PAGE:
EWTN journalist, Joan Lewis, who writes the blog Joan’s Rome, has been in London to speak to various people exploring the possibility of joining the Personal Ordinariate of Our Lady of Walsingham, and also Fr Keith Newton, the Ordinary:
Hello from London! I have been here about 48 hours and have learned more than I imagined possible in that time (13 hours of conversation Saturday and Sunday) about the Church of England, the Anglican Communion (the various Anglican and Episcopalian Churches worldwide, Anglican Catholics, and the new Ordinariate for Anglicans coming into full communion with Rome. Literally minutes after my arrival late Saturday afternoon at the vicarage of St. Agnes church in the Kennington section of London (not to be confused with Kensington), I was engrossed in conversation about the Personal Ordinariate of Our Lady of Walsingham – the first one erected by the Holy See – with Fr. Christopher Pearson, a St. Agnes staff member, a young seminarian who had just been ordained a deacon in the Anglican Church and a young man specializing in ecclesial law.
As you know from my previous column, Fr. Christopher, the vicar or pastor of St Agnes, had arranged for a meeting with parishioners interested in joining the Ordinariate with the new Ordinary, Fr. Keith Newton, a former Anglican bishop who was ordained a Catholic priest on January 15. That was Saturday morning and, although flight times did not allow me to make the meeting, I did learn about it after my arrival and I will be interviewing Fr. Newton tomorrow.
Father Christopher told me there were about 90 people present for the meeting Saturday, a number of whom were from outside his parish. I have learned that Anglican parishes are generally quite small – unlike the parishes that most of you might be familiar with, parishes that could number from hundreds of families to several thousand. To give you an idea: on average, a “large” Anglican parish might number 55 people. St. Agnes is one of the best attended, I have learned, in the area.
Much of what I learned took place at the Saturday meeting will be told in later postings on this blog as I attempt to study all my notes, make sense of the tons of information I have digested so far and then try to weave a tapestry that encompasses – succinctly but accurately – what led to the current crisis in the Anglican Communion, how the Ordinariate was born and the joys, sorrows and challenges facing those who come into full communion with the Roman Catholic Church.
Yesterday I attended Mass at St. Agnes at 10 am. Had I fallen blindfolded from the heavens into this church at the start of Mass, I never would have known it was not a Catholic Mass. Father uses the Roman missal and everything – vestments, liturgy of the Word, the Eucharistic prayer, songs – would be recognizable to any church-going Catholic. I could not, however, partake in communion and so I did go to a nearby Catholic parish for noon Mass.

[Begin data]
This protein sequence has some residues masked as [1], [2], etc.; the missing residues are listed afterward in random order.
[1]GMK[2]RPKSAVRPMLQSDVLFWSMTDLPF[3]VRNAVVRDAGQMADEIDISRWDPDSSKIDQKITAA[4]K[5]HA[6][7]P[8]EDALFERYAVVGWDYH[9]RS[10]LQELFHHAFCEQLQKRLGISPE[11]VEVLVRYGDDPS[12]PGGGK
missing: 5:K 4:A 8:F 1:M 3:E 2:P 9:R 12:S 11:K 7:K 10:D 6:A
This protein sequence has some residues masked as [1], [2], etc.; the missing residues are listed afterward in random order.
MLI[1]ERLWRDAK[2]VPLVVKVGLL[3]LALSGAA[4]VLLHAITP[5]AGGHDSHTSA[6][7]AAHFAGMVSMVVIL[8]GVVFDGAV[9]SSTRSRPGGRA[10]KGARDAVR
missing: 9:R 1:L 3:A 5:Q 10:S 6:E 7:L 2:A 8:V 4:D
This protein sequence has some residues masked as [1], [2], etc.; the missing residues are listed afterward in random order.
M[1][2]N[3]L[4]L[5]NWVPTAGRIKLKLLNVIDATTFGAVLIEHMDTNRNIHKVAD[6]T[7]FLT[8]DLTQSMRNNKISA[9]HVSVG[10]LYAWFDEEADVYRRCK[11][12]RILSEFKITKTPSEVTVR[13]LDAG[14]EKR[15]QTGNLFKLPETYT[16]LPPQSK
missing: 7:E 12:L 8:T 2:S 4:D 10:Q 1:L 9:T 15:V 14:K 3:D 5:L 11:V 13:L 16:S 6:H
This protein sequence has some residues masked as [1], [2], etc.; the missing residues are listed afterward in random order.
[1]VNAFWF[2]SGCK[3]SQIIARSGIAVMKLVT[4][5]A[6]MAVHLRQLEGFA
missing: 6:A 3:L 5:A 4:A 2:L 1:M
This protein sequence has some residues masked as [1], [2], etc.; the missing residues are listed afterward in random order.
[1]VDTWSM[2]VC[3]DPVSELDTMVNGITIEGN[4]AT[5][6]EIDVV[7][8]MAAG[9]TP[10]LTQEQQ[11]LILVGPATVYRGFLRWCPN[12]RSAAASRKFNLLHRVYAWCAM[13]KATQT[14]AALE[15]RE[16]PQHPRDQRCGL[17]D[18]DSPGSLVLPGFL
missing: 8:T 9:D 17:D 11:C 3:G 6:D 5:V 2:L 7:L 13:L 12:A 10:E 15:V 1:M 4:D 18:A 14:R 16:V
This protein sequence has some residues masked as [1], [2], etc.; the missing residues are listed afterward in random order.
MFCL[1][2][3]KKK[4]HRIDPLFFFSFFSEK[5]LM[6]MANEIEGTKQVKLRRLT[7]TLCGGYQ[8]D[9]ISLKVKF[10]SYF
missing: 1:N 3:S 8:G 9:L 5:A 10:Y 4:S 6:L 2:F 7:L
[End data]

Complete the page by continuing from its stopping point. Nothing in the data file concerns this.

Father Christopher introduced me after Mass (he and many others are very familiar with EWTN!) and I was able to speak to many parishioners as we shared coffee afterwards in an adjacent hall. I did not know I had a fan club in Kennington!!
Parishioners had questions and observations about the Ordinariate but two emotions dominated our conversation – great joy and yet heartfelt sorrow. There was much joy at the idea of “coming home” to Rome, of being in full communion with Rome or, as one woman, with a beautiful smile on her face, told me, “We are getting back what once was ours,” in a reference to Catholic England before Henry VIII changed a few things in the course of history!
And yet there was sadness. Those who leave an Anglican parish to join the Ordinariate will have to find a new spiritual home, a new physical home. You cannot have a parish that is half Catholic and half Anglican. In the case where the entire parish does not join the Ordinariate, those who join will leave behind many close friendships – perhaps even family members. They will leave behind a physical building to which they are also attached – and many here have long and beautiful histories. Father Christopher’s very life as a priest has been intertwined with St. Agnes for 17 years! Where will he go when he is an ordained Catholic priest? However, the Ordinariate does intend to keep pastors and their faithful together.
One man expressed his sadness in an interview with SkyNews when they came to St. Agnes to do a story on the Saturday meeting. He said, in a pained voice, “I am angry because I don’t want to leave the Church of England but I cannot with integrity stay.”
I have to leave in several moments for an appointment so will sign off now. I don’t know what the next days will bring but I will do my best to bring you some news every day.